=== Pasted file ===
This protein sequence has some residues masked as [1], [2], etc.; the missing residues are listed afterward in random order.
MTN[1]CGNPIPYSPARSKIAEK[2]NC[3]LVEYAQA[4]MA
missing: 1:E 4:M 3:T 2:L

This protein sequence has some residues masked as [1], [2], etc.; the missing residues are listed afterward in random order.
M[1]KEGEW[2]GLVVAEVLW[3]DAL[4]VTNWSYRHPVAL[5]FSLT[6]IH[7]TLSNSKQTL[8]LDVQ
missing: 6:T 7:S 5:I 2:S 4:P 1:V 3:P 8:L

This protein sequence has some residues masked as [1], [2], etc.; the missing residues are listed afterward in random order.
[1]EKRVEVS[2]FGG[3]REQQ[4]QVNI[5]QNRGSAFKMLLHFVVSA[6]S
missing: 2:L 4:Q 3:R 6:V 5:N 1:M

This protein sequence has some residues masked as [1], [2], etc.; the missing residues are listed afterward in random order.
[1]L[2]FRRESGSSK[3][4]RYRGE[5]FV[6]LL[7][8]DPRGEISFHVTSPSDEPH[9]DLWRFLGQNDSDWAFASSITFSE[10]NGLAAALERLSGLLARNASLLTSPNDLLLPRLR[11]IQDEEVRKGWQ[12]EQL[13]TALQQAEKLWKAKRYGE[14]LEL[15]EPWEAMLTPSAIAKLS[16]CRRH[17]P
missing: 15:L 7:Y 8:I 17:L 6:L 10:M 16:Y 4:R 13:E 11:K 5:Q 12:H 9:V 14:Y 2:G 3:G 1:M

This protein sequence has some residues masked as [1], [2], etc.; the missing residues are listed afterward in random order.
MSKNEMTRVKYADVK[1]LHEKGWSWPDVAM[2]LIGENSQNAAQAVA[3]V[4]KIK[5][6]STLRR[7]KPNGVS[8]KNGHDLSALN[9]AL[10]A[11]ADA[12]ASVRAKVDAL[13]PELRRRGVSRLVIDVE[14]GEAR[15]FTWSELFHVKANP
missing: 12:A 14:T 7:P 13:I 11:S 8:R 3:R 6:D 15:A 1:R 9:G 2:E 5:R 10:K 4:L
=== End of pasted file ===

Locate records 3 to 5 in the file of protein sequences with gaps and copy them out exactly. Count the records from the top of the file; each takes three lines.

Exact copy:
This protein sequence has some residues masked as [1], [2], etc.; the missing residues are listed afterward in random order.
[1]EKRVEVS[2]FGG[3]REQQ[4]QVNI[5]QNRGSAFKMLLHFVVSA[6]S
missing: 2:L 4:Q 3:R 6:V 5:N 1:M

This protein sequence has some residues masked as [1], [2], etc.; the missing residues are listed afterward in random order.
[1]L[2]FRRESGSSK[3][4]RYRGE[5]FV[6]LL[7][8]DPRGEISFHVTSPSDEPH[9]DLWRFLGQNDSDWAFASSITFSE[10]NGLAAALERLSGLLARNASLLTSPNDLLLPRLR[11]IQDEEVRKGWQ[12]EQL[13]TALQQAEKLWKAKRYGE[14]LEL[15]EPWEAMLTPSAIAKLS[16]CRRH[17]P
missing: 15:L 7:Y 8:I 17:L 6:L 10:M 16:Y 4:R 13:E 11:K 5:Q 12:H 9:V 14:Y 2:G 3:G 1:M

This protein sequence has some residues masked as [1], [2], etc.; the missing residues are listed afterward in random order.
MSKNEMTRVKYADVK[1]LHEKGWSWPDVAM[2]LIGENSQNAAQAVA[3]V[4]KIK[5][6]STLRR[7]KPNGVS[8]KNGHDLSALN[9]AL[10]A[11]ADA[12]ASVRAKVDAL[13]PELRRRGVSRLVIDVE[14]GEAR[15]FTWSELFHVKANP
missing: 12:A 14:T 7:P 13:I 11:S 8:R 3:R 6:D 15:A 1:R 9:G 2:E 5:R 10:K 4:L